Sun Yang, after win by DQ, gets in rival’s face after another podium protest

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Controversy continues to follow Chinese swimmer Sun Yang at the world championships.

Sun, after being upgraded to 200m freestyle gold following another swimmer’s false-start DQ, got into the face of co-bronze medalist Duncan Scott after the Brit did not shake his hand at the medal ceremony Tuesday.

Sun, who earned his 11th individual world title to move to No. 2 all time behind Michael Phelps, shouted in Scott’s direction before the Chinese anthem. Sun later turned around as they left the podium, approached Scott and told him, “You’re a loser, I’m a winner,” pointing a finger in his face.

Scott did not appear to react strongly, but he did not join Sun and the other medalists for photos on the podium.

The scene was reminiscent of Sunday, when Australian silver medalist Mack Horton refused to stand on the podium with gold medalist Sun after the 400m freestyle. Horton called Sun “a drug cheat” after he beat the Chinese at the Rio Olympics. Sun did not openly shout or finger-point at Horton, though.

“I’m team Mack,” Scott said, according to the BBC. “If [Sun] can’t respect our sport then why should I respect him? I think a lot of people, everyone in swimming, got behind what Mack did.

“Hopefully this will happen in more events.”

Sun repeated as 200m free world champion after Lithuanian Danas Rapsys, who touched the wall first, was disqualified for twitching on the starting block.

Sun faces a Court of Arbitration for Sport (CAS) hearing in September over reports that he and his security guard used a hammer to smash a vial of the swimmer’s blood in a clash with drug testers last September.

FINA gave Sun a warning after the incident. The World Anti-Doping Agency appealed in March to CAS, seeking a stricter punishment, but some swimmers, including outspoken American Lilly King, were dismayed to see the hearing set for after worlds.

“FINA has currently done more to reprimand Mack Horton than they have done to reprimand Sun Yang,” King said Tuesday after beating Russian rival Yuliya Efimova in the 100m breaststroke.

Sun was also suspended three months in 2014 for a banned stimulant, though the punishment wasn’t announced by Chinese officials until after he served the time. That led to Horton’s comments at the Rio Olympics.

British breaststroke star Adam Peaty said Scott was “completely right” and that he, too, would not stand on the podium with Sun.

“If people are booing him, it’s for a reason,” Peaty said. “[Sun] should be asking himself now, should he be really in the sport when people are booing him?”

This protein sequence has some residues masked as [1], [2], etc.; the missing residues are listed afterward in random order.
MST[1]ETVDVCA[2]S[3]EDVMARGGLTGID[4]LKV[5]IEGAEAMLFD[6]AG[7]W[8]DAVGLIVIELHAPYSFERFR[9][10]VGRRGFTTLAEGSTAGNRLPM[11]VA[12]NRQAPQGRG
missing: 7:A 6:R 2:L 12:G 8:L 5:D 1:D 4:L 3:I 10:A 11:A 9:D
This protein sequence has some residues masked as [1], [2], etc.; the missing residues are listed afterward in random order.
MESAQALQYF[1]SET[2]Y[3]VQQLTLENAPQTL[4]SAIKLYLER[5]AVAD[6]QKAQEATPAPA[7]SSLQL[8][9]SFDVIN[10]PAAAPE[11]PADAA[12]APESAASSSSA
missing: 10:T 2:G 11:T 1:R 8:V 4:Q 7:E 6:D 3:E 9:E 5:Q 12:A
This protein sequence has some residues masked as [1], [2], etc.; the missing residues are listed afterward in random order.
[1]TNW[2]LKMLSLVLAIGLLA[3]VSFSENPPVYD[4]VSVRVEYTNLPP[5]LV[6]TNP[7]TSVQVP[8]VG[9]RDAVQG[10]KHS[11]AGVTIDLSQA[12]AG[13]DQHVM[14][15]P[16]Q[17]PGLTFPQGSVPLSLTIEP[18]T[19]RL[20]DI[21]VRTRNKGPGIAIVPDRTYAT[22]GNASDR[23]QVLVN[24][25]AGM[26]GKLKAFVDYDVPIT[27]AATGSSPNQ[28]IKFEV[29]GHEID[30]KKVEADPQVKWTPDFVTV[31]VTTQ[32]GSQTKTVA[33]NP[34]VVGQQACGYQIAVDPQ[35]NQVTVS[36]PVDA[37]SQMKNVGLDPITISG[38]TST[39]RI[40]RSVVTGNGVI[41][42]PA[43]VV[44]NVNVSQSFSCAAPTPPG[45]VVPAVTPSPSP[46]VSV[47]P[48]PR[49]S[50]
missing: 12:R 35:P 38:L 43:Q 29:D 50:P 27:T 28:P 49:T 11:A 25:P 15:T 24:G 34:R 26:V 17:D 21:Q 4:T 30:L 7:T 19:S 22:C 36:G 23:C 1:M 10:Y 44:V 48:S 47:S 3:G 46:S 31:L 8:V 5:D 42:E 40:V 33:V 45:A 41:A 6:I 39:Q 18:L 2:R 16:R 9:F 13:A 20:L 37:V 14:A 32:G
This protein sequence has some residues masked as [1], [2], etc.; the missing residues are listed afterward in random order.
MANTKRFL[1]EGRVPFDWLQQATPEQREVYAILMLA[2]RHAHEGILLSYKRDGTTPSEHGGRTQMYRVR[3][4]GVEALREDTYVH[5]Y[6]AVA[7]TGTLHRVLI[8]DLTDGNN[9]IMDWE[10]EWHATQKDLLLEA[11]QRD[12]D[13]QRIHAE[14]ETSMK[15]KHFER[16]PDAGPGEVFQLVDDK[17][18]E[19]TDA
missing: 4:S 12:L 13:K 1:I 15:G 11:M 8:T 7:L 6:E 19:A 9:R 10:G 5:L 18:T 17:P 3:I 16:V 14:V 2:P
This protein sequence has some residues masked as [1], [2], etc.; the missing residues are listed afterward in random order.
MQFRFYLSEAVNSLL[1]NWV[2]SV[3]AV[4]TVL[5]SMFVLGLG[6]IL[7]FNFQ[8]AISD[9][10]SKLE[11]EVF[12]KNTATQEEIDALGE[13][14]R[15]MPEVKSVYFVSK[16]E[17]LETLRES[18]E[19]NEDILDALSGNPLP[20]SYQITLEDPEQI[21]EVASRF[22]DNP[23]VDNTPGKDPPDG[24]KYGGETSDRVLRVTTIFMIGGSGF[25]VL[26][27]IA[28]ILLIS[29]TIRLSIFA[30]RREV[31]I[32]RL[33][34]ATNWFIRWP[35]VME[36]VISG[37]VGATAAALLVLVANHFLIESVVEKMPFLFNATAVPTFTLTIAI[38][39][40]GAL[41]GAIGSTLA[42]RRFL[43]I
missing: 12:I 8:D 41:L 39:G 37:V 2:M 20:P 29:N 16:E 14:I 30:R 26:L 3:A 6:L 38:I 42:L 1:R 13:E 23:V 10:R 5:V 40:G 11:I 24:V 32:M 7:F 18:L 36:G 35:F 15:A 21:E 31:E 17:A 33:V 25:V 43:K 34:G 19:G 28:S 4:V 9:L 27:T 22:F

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Brigid Kosgei, world record holder, to miss London Marathon

Brigid Kosgei
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World record holder Brigid Kosgei withdrew before Sunday’s London Marathon due to a right hamstring injury that has bothered her for the last month.

“My training has been up and down and not the way I would like to prepare to be in top condition,” was posted on Kosgei’s social media. “We’ve decided it’s best I withdraw from this year’s race and get further treatment on my injuries in order to enter 2023 stronger than ever.”

Kosgei, a 28-year-old Kenyan mother of twins, shattered the world record by 81 seconds at the 2019 Chicago Marathon. She clocked 2:14:04 to smash Brit Paula Radcliffe‘s record from 2003.

Since, Kosgei won the 2020 London Marathon, took silver at the Tokyo Olympics, placed fourth at the 2021 London Marathon and won this past March’s Tokyo Marathon in what was then the third-fastest time in history (2:16:02).

Ethiopian Tigist Assefa moved into the top three by winning the Berlin Marathon last Sunday in 2:15:37.

The London Marathon women’s field includes Kenyan Joyciline Jepkosgei, a winner in New York City (2019) and London (2021), and Yalemzerf Yehualaw, who was the Ethiopian record holder until Assefa won in Berlin.

The men’s field is headlined by Ethiopian Kenenisa Bekele, the second-fastest male marathoner in history, and Brit Mo Farah, a four-time Olympic champion on the track.

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Dmitriy Balandin, surprise Olympic swimming champion, retires

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Dmitriy Balandin, the Kazakh swimmer who pulled off one of the biggest upsets of the 2016 Rio Olympics, retired at age 27.

“Today I would like to announce the end of my sports career,” Balandin said last week, according to Kazakhstan’s Olympic Committee. “I am still inspired. A new phase of my life begins. I have a lot of cool projects in my head that will soon be implemented.”

Balandin reportedly has coaching aspirations.

In 2016, he won the Olympic men’s 200m breaststroke out of lane eight as the last qualifier into the final. He edged American Josh Prenot by seven hundredths of a second and became Kazakhstan’s first Olympic swimming medalist.

He followed that up with 11th- and 17th-place finishes in the breaststrokes in Tokyo last year.

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